(This was originally posted in The Hindu by Devesh K. Pandey)
The Financial Action Task Force (FATF) on October 21 retained Pakistan in the ‘greylist’ yet again, observing that it needed to further demonstrate that investigations and prosecutions were being pursued against the senior leadership of U.N.-designated terror groups, which include Lashkar-e-Taiba, Jaish-e-Mohammed, al-Qaeda and the Taliban. At a press conference, FATF president Marcus Pleyer said Pakistan remained under increased monitoring.
“The Pakistan Government has two concurrent action plans with a total of 34 action plan items. It has addressed or largely addressed 30 of the items. Its most recent action plan from June this year, which largely focussed on money laundering deficiencies, was issued after the FATF’s regional partner APG, that is Asia Pacific Group, identified a number of serious issues,” said Dr. Pleyer.
Stating that overall Pakistan was making good progress on the new action plan, in which four of the seven items had been addressed or largely addressed, Dr. Pleyer said regarding the earlier action plan, which focussed on terrorist financing issues and dated back to June 2018, Pakistan was still assessed to have largely addressed 26 of the 27 items. The FATF also announced the ‘greylisting’ of Jordan, Mali and Turkey, following the conclusion of the Plenary session. At the previous Plenary in June, the FATF had kept Pakistan in the list of “jurisdictions under increased monitoring” owing to its failure in prosecuting the top operatives of the Security Council-designated terror groups.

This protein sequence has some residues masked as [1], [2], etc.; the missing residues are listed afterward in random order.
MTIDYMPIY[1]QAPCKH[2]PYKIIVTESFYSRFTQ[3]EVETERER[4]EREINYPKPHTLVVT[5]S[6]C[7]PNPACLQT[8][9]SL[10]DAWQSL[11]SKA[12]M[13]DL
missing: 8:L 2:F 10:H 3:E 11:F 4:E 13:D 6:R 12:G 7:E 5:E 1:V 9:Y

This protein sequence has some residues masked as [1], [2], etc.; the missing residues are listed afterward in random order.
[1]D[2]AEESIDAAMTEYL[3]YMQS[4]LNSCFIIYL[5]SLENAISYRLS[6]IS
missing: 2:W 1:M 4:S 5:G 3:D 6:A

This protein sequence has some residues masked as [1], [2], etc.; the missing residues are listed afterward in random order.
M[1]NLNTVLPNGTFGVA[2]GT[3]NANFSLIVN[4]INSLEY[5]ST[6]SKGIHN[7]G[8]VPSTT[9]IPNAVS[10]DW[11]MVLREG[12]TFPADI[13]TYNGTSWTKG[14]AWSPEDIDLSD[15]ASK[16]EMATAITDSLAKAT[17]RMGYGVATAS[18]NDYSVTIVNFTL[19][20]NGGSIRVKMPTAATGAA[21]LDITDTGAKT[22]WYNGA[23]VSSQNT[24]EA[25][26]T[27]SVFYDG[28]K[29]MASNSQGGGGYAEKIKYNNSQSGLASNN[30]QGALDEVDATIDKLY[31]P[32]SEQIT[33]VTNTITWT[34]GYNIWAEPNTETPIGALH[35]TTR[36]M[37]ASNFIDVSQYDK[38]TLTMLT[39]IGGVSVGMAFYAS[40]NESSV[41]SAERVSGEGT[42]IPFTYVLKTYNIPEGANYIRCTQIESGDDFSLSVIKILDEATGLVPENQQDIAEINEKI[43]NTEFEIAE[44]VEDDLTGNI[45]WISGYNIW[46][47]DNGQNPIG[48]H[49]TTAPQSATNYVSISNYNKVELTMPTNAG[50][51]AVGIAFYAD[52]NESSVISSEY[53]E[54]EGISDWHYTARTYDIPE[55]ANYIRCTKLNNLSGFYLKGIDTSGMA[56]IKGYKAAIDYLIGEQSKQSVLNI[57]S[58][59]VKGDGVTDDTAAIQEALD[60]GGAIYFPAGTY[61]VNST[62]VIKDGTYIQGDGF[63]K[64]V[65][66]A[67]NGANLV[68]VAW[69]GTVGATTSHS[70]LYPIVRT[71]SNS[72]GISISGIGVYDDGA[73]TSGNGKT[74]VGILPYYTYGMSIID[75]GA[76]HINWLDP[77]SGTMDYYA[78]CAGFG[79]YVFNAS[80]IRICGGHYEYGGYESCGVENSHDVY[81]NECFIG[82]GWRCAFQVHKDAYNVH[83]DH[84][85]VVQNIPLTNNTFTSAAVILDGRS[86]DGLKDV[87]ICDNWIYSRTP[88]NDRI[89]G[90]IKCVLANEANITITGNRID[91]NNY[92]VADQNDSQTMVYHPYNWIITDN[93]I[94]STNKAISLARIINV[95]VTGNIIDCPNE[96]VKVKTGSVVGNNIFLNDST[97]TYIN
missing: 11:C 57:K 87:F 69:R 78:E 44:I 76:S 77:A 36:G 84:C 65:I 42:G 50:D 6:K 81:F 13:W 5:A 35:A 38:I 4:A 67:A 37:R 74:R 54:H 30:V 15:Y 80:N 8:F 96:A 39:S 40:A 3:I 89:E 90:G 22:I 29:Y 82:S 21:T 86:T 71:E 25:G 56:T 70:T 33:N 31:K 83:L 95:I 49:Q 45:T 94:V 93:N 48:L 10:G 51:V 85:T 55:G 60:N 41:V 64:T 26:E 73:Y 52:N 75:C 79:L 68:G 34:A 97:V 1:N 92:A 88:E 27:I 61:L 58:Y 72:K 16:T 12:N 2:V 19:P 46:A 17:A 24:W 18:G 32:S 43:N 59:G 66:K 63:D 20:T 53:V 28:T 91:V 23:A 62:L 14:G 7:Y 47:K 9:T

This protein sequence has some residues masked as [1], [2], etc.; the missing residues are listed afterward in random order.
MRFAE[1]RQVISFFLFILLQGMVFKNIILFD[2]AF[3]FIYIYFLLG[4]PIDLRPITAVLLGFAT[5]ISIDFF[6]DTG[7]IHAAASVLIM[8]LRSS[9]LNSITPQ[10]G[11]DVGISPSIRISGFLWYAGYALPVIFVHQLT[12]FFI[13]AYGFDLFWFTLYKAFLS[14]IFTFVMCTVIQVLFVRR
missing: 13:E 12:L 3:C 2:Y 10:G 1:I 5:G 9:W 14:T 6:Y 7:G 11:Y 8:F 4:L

“The FATF recognises Pakistan’s progress and efforts to address these CFT [Combating the Financing of Terrorism] action plan items and notes that since February 2021, Pakistan has made progress to complete two of the three remaining action items on demonstrating that effective, proportionate and dissuasive sanctions are imposed for TF [Terror Financing] convictions and that Pakistan’s targeted financial sanctions regime was being used effectively to targeted terrorist assets,” it had said.
The FATF had asked Pakistan to work on the remaining recommendation by demonstrating that terror financing investigations and prosecutions targeted senior leaders and commanders of the U.N.-designated terrorist groups. It had advised that Pakistan should continue to work to address its six strategically important deficiencies, which included enhancing international cooperation by amending the money-laundering law and demonstrating that assistance was being sought from foreign countries in implementing the UNSCR 1373 designations.
Earlier this year, the U.S. — a key FATF member — had also expressed serious concern over the acquittal of those involved in the abduction and murder of journalist Daniel Pearl in 2002. Pakistan has been in the greylist since June 2018.